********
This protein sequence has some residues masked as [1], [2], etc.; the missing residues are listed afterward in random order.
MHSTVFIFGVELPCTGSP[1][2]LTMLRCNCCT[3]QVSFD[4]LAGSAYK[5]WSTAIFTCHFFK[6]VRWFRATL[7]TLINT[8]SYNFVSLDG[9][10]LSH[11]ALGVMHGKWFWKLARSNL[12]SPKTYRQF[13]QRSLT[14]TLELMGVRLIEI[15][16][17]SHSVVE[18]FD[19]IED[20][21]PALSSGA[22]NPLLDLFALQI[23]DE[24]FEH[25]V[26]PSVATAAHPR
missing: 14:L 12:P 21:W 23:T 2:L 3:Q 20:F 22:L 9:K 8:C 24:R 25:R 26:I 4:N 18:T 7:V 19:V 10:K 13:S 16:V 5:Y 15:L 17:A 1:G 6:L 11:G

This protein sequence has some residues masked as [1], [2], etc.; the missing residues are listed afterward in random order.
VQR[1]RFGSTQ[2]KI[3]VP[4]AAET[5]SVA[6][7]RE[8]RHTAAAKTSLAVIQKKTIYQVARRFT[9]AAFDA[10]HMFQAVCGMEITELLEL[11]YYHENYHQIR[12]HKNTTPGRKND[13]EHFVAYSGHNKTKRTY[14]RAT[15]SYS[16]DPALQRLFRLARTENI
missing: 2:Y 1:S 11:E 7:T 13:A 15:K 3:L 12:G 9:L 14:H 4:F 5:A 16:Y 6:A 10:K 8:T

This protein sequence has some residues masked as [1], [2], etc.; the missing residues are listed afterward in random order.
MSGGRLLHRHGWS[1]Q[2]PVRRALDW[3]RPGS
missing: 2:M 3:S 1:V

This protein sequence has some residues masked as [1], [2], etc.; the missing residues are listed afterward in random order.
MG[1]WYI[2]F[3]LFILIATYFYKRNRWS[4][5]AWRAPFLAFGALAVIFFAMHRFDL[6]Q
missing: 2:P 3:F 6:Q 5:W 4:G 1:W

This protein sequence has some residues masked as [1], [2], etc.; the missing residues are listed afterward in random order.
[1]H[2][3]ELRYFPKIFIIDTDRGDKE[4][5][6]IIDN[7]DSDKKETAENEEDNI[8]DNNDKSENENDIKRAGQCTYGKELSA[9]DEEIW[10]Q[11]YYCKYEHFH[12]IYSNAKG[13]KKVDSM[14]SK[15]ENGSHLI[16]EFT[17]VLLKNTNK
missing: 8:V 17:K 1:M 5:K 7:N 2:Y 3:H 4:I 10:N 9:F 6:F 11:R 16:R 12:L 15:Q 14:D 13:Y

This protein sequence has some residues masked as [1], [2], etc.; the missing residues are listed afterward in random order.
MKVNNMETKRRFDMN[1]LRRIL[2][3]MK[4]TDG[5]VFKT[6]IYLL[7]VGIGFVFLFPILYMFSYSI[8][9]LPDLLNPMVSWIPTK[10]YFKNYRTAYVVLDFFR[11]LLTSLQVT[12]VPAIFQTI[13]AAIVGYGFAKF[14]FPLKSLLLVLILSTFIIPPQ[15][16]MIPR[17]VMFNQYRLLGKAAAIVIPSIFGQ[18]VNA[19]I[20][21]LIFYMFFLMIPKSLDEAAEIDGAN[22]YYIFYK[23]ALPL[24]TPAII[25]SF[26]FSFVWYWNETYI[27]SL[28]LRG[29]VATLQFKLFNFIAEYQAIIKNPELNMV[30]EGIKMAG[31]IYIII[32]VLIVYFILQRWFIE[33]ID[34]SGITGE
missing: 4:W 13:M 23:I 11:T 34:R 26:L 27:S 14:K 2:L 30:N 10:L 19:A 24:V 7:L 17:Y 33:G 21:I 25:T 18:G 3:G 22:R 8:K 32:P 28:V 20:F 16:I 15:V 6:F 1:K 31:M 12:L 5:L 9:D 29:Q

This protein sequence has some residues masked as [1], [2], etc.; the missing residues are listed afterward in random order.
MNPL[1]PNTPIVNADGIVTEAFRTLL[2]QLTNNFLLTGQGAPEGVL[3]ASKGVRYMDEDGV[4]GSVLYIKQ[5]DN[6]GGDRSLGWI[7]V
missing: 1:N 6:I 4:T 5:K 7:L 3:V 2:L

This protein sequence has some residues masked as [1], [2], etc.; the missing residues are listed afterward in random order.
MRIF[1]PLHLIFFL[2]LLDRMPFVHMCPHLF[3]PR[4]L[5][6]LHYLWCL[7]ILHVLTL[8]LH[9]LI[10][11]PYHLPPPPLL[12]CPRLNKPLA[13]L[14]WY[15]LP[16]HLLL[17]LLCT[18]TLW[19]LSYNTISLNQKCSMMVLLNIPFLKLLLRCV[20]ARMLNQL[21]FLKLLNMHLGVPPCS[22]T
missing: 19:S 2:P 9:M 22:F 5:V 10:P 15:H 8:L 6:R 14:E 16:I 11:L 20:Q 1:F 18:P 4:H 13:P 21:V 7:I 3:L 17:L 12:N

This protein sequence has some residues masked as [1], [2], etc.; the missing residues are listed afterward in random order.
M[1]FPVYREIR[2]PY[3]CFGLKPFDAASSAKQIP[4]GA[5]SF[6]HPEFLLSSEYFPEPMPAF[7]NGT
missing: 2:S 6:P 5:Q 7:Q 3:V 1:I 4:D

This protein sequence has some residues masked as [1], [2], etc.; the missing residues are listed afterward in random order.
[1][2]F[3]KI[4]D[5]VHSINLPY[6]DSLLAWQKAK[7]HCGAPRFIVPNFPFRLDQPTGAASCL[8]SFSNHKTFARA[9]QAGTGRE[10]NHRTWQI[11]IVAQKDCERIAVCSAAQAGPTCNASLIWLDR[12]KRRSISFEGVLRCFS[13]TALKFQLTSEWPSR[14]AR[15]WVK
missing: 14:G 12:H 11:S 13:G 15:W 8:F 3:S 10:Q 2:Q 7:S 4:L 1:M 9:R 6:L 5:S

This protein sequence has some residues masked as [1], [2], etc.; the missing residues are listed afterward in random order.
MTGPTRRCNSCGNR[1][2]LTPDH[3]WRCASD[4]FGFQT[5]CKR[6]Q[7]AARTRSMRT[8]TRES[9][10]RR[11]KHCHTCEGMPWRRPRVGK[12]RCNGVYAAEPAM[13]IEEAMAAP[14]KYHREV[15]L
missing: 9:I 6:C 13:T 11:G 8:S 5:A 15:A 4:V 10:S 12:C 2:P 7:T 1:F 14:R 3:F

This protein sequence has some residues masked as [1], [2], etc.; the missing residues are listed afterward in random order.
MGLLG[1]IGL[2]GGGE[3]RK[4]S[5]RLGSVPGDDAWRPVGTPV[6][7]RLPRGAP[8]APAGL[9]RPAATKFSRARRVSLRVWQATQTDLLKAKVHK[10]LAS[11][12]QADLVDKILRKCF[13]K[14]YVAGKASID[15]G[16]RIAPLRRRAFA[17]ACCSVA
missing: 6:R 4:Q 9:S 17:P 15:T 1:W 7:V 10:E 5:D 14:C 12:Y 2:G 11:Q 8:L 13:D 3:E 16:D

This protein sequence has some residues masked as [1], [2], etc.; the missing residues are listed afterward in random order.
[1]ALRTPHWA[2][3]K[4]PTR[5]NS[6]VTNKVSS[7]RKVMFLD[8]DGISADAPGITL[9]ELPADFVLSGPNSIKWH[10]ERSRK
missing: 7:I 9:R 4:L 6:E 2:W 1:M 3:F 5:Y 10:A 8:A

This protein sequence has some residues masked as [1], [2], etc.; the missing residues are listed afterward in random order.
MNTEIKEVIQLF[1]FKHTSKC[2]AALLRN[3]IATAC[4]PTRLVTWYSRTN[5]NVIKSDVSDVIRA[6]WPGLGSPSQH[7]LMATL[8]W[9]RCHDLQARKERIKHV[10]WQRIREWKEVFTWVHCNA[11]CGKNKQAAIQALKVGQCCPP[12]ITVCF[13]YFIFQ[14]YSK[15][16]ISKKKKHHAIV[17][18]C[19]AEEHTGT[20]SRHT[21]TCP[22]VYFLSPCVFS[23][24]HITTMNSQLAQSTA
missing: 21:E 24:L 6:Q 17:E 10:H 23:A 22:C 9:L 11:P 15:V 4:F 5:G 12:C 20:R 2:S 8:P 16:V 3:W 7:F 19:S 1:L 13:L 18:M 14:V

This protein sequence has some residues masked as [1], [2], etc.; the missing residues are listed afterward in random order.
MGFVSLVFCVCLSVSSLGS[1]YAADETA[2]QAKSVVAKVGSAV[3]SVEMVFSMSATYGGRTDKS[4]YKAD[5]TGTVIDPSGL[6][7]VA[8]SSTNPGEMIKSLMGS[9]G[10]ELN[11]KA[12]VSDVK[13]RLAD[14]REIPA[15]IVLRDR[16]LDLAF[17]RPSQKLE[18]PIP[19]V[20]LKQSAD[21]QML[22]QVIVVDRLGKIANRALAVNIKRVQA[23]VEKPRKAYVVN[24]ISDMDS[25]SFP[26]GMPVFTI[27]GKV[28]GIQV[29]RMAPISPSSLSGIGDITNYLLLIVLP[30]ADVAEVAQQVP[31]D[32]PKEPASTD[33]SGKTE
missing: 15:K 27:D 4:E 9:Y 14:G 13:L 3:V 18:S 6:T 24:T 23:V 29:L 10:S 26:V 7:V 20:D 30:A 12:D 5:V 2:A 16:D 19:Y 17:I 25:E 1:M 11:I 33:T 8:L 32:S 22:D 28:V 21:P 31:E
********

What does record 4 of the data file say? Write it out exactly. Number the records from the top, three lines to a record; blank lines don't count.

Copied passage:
This protein sequence has some residues masked as [1], [2], etc.; the missing residues are listed afterward in random order.
MG[1]WYI[2]F[3]LFILIATYFYKRNRWS[4][5]AWRAPFLAFGALAVIFFAMHRFDL[6]Q
missing: 2:P 3:F 6:Q 5:W 4:G 1:W